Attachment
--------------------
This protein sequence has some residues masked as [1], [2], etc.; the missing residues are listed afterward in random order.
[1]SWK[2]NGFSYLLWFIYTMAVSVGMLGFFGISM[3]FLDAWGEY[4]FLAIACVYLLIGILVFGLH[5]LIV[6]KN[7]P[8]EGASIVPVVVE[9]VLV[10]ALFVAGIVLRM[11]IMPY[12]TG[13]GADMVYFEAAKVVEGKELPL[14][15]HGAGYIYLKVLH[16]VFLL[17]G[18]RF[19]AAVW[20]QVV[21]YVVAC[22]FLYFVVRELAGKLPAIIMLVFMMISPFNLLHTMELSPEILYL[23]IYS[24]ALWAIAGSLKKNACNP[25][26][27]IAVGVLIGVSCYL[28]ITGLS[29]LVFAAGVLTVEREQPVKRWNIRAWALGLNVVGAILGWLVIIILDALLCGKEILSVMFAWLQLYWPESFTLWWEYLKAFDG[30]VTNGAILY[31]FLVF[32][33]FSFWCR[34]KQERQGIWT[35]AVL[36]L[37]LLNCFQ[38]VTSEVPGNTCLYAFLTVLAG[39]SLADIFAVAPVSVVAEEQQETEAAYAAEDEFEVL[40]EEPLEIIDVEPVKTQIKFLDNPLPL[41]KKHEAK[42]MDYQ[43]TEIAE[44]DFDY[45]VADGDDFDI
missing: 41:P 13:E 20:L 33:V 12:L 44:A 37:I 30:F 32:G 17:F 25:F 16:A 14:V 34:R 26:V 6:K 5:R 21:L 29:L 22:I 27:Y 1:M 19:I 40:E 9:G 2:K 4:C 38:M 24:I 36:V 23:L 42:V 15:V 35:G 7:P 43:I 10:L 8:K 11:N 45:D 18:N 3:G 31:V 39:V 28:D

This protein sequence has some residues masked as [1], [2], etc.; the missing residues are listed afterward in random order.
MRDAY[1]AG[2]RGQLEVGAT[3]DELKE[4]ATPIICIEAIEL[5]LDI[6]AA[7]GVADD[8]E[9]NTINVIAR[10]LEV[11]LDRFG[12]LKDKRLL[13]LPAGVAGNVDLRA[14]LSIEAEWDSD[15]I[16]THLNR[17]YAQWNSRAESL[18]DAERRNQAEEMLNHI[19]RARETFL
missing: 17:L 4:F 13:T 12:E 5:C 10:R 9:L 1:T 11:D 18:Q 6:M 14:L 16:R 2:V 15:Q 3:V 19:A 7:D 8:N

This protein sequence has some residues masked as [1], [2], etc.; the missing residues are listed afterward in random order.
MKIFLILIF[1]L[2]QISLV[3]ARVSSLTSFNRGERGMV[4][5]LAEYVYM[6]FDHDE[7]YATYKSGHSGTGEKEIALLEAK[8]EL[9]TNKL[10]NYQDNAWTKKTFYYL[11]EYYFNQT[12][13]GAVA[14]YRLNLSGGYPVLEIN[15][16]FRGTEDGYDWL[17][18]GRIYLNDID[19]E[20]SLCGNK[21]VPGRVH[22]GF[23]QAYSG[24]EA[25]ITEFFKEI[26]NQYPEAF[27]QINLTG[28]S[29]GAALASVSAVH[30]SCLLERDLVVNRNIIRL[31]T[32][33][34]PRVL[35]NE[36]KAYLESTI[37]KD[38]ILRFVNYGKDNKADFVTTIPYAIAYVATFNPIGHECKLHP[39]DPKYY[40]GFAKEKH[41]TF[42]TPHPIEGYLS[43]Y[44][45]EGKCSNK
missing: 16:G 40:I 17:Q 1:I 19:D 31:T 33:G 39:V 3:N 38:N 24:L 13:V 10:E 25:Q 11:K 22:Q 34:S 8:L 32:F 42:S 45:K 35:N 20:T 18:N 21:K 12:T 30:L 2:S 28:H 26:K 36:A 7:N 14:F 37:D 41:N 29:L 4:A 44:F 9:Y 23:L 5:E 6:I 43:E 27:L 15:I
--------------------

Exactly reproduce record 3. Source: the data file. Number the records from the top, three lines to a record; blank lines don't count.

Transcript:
This protein sequence has some residues masked as [1], [2], etc.; the missing residues are listed afterward in random order.
MKIFLILIF[1]L[2]QISLV[3]ARVSSLTSFNRGERGMV[4][5]LAEYVYM[6]FDHDE[7]YATYKSGHSGTGEKEIALLEAK[8]EL[9]TNKL[10]NYQDNAWTKKTFYYL[11]EYYFNQT[12][13]GAVA[14]YRLNLSGGYPVLEIN[15][16]FRGTEDGYDWL[17][18]GRIYLNDID[19]E[20]SLCGNK[21]VPGRVH[22]GF[23]QAYSG[24]EA[25]ITEFFKEI[26]NQYPEAF[27]QINLTG[28]S[29]GAALASVSAVH[30]SCLLERDLVVNRNIIRL[31]T[32][33][34]PRVL[35]NE[36]KAYLESTI[37]KD[38]ILRFVNYGKDNKADFVTTIPYAIAYVATFNPIGHECKLHP[39]DPKYY[40]GFAKEKH[41]TF[42]TPHPIEGYLS[43]Y[44][45]EGKCSNK
missing: 16:G 40:I 17:Q 1:I 19:D 31:T 33:G 39:V 3:N 38:N 24:L 13:V 10:E 25:Q 11:K 22:Q 34:S 8:L 32:F 42:S 45:K 35:N 20:T 18:N 21:K 12:T 30:L 2:S 28:H 26:K 36:A 7:N 14:F 37:D 41:N 29:L 4:A 44:F 9:Y 23:L 5:E 6:I 43:E 27:L 15:I